The Homeowner Protection Act and Regulation set out requirements for how a home warranty provider must respond to a properly filed claim. For instance, a warranty provider must:
- Try to contact the owner promptly to arrange for inspection and required repairs
- Provide notice in writing, including reasons for the decision, if a claim is not covered
- Arrange for repairs, which conform to the BC Building Code and industry standards, to be made in a timely manner
- Ensure that repairs and replacements made under the policy are warranted against defects
Our Home Warranty Insurance Claims page gives more detailed information about the requirements for claims handling.
The Regulation is often not specific in terms of how quickly a warranty provider must respond. Most B.C. home warranty insurance providers have agreed to a set of guidelines and targets with respect to their obligations in responding to claim. For more information, consult the Warranty Requirements section of our Residential Construction Performance Guide .
Although BC Housing does not regulate home warranty insurance providers, our Licensing & Consumer Services Branch is responsible for administering the Act and Regulations. When a warranty provider does not seem to be fulfilling their claims-handling responsibilities under the Act and Regulations, we’ll work with the warranty provider and the homeowner to try to resolve the situation.
Contact us for help
Our Licensing & Consumer Services Branch can help homeowners:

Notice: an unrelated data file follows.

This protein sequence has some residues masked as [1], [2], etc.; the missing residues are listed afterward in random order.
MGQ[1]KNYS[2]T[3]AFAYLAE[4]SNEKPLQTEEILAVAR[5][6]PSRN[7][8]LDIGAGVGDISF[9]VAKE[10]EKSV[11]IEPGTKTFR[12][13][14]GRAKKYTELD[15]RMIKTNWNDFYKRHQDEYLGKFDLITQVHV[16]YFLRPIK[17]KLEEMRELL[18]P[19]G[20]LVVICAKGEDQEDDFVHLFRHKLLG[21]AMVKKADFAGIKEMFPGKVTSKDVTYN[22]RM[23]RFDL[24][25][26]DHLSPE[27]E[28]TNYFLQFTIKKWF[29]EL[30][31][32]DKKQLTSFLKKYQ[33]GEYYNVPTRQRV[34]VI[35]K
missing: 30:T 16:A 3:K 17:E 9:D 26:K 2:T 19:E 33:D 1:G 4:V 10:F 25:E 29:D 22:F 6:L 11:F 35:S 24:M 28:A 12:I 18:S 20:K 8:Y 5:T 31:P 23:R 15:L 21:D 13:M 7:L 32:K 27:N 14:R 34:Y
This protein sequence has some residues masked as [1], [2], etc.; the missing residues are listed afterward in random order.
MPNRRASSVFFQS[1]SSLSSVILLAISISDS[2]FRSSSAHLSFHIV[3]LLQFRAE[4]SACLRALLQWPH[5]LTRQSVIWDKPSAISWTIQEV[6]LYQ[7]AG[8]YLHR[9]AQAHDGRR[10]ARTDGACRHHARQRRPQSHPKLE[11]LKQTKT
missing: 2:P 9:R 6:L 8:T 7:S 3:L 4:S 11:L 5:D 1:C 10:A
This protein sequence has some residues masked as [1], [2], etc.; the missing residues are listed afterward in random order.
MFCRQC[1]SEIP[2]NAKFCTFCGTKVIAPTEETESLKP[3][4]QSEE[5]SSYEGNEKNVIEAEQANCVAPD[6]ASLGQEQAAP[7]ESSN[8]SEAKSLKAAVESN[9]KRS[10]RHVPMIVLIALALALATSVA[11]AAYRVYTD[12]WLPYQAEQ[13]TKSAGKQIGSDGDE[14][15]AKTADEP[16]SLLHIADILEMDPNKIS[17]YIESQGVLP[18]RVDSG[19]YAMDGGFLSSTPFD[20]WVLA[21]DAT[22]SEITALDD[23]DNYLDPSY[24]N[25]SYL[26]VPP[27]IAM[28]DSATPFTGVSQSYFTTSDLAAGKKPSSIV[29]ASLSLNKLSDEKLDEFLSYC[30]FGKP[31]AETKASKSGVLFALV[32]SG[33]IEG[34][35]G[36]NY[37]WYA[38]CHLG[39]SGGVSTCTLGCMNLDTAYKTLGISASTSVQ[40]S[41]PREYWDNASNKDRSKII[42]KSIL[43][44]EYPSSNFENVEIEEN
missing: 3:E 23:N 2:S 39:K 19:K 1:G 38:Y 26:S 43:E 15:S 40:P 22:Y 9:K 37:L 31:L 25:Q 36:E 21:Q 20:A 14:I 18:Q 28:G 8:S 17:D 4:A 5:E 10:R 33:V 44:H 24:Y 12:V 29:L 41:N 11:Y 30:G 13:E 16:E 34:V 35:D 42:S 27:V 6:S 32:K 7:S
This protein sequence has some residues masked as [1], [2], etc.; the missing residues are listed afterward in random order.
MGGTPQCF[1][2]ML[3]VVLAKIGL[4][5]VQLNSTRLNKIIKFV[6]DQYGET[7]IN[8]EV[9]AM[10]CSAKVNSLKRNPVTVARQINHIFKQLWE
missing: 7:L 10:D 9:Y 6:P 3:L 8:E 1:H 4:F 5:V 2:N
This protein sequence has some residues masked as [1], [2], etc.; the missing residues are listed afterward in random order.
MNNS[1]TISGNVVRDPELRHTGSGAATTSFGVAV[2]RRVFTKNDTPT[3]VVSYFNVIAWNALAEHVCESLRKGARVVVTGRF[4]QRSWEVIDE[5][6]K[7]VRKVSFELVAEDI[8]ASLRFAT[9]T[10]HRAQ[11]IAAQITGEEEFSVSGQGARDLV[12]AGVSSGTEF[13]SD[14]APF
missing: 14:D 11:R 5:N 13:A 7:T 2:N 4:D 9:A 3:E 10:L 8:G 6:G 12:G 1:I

- Determine when various warranty insurance coverages expire
- Understand the terms and conditions of their home warranty insurance policy and how to file a claim
- Understand options regarding the various alternatives for dispute resolution (such as mediation, arbitration or litigation)
- Determine next steps when the warranty provider does not appear to be acting in keeping with the Act and Regulation regarding claims decisions
- Determine next steps when claims do not seem to be handled according to the Act and Regulation (such as unexplained delays in investigation or repair of a claim, or decisions not given in writing)
If you have questions about your home warranty insurance policy or need help filing a claim, please contact us. Call our Licensing & Consumer Services Branch at 604-646-7050 or email us at email@example.com.
If you have a complaint about your home warranty insurance, email our Licensing & Consumer Services Branch at the address above. Your email should explain the details of your complaint and include the full address of the home. If you have already filed your claim in writing, please include a copy of the written claim plus any written response from the warranty provider.
Who regulates home warranty insurance companies?
The Financial Institutions Commission (FICOM) authorizes certain insurance companies to act as warranty providers. Some of those providers carry out their business through an agreement with an insurance broker. Insurance brokers are licensed by the Insurance Council of B.C.
FICOM and the Council have the right to investigate the business practices of insurance companies and brokers. They can also take action if they feel that they have not conducted themselves appropriately.